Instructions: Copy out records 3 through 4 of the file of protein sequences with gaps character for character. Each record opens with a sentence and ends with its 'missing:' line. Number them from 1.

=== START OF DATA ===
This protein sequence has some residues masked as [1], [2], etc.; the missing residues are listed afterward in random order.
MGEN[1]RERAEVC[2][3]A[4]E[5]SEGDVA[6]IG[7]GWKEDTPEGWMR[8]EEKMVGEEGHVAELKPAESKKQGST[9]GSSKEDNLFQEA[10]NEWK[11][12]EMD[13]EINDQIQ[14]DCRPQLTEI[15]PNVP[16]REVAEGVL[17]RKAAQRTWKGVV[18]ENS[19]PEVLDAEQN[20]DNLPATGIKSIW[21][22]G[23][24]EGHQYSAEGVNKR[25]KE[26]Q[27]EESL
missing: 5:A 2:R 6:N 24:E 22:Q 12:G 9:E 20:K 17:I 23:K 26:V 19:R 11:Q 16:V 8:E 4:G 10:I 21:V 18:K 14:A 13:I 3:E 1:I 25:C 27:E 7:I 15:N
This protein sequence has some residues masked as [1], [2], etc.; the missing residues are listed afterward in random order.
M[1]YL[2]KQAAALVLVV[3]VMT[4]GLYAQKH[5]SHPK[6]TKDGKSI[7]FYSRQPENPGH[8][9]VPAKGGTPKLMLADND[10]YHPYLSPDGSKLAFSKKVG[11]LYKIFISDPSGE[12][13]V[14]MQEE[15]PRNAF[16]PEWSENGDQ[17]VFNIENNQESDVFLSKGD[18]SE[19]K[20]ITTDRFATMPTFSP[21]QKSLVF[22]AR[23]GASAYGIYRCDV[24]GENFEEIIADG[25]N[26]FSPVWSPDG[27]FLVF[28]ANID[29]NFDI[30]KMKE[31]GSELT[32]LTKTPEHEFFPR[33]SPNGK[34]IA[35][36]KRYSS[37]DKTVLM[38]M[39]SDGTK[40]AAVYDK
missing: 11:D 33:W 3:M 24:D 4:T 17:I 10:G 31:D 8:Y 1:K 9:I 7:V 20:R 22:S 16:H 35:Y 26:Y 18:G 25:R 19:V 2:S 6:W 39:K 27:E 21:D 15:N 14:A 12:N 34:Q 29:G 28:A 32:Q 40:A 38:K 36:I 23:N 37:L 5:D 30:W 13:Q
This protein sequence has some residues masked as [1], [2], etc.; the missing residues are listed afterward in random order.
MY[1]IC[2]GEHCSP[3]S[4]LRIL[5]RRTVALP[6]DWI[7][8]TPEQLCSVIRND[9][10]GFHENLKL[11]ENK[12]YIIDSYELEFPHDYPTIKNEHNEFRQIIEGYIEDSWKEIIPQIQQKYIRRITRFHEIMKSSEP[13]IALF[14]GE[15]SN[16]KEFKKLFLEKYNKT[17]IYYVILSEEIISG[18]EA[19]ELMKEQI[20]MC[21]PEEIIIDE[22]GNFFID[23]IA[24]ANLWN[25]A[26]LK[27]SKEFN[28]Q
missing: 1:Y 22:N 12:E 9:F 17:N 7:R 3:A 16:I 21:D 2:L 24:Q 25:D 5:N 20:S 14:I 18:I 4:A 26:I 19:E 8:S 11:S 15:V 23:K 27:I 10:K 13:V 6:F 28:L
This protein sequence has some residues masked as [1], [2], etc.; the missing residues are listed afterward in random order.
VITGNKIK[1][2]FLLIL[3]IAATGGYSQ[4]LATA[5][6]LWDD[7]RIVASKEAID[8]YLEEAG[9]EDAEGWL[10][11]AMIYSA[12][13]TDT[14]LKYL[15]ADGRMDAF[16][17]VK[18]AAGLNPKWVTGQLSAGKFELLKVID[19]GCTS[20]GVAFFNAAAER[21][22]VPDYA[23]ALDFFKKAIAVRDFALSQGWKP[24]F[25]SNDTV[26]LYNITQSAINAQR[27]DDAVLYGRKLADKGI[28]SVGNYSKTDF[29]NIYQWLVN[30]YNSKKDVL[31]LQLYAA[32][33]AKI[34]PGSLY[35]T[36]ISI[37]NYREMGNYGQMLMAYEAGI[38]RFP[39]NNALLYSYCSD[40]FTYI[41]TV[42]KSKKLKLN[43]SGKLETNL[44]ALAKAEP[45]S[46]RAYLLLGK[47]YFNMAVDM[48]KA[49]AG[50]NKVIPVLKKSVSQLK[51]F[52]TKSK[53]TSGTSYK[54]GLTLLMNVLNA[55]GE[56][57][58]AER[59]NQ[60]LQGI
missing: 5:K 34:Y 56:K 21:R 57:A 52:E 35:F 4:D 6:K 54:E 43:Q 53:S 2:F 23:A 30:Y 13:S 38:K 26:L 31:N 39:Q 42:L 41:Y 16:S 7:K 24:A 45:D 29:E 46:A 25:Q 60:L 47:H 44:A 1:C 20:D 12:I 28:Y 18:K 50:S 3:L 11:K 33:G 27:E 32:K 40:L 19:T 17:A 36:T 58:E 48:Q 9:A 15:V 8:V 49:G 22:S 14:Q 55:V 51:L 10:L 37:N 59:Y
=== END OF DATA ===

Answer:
This protein sequence has some residues masked as [1], [2], etc.; the missing residues are listed afterward in random order.
MY[1]IC[2]GEHCSP[3]S[4]LRIL[5]RRTVALP[6]DWI[7][8]TPEQLCSVIRND[9][10]GFHENLKL[11]ENK[12]YIIDSYELEFPHDYPTIKNEHNEFRQIIEGYIEDSWKEIIPQIQQKYIRRITRFHEIMKSSEP[13]IALF[14]GE[15]SN[16]KEFKKLFLEKYNKT[17]IYYVILSEEIISG[18]EA[19]ELMKEQI[20]MC[21]PEEIIIDE[22]GNFFID[23]IA[24]ANLWN[25]A[26]LK[27]SKEFN[28]Q
missing: 1:Y 22:N 12:E 9:F 17:N 7:R 3:A 16:I 21:D 2:L 24:Q 25:D 5:N 20:S 14:I 18:I 4:A 26:I 19:E 8:S 11:S 15:V 23:K 27:I 10:K 13:V 6:F 28:L
This protein sequence has some residues masked as [1], [2], etc.; the missing residues are listed afterward in random order.
VITGNKIK[1][2]FLLIL[3]IAATGGYSQ[4]LATA[5][6]LWDD[7]RIVASKEAID[8]YLEEAG[9]EDAEGWL[10][11]AMIYSA[12][13]TDT[14]LKYL[15]ADGRMDAF[16][17]VK[18]AAGLNPKWVTGQLSAGKFELLKVID[19]GCTS[20]GVAFFNAAAER[21][22]VPDYA[23]ALDFFKKAIAVRDFALSQGWKP[24]F[25]SNDTV[26]LYNITQSAINAQR[27]DDAVLYGRKLADKGI[28]SVGNYSKTDF[29]NIYQWLVN[30]YNSKKDVL[31]LQLYAA[32][33]AKI[34]PGSLY[35]T[36]ISI[37]NYREMGNYGQMLMAYEAGI[38]RFP[39]NNALLYSYCSD[40]FTYI[41]TV[42]KSKKLKLN[43]SGKLETNL[44]ALAKAEP[45]S[46]RAYLLLGK[47]YFNMAVDM[48]KA[49]AG[50]NKVIPVLKKSVSQLK[51]F[52]TKSK[53]TSGTSYK[54]GLTLLMNVLNA[55]GE[56][57][58]AER[59]NQ[60]LQGI
missing: 5:K 34:Y 56:K 21:R 57:A 52:E 35:F 4:D 6:K 54:E 43:Q 53:S 2:F 23:A 30:Y 13:S 38:K 26:L 31:N 39:Q 42:L 41:Y 16:S 7:K 24:A 45:D 29:E 46:A 25:Q 60:L 47:H 44:A 1:C 20:D 12:I 28:Y 18:K 50:S 3:L 11:K 33:G 27:E 32:K 40:L 19:T 17:A 36:T 58:E 48:Q 9:A 15:V 8:V 49:G 22:S 14:Q 55:V 51:L 10:L 37:N 59:Y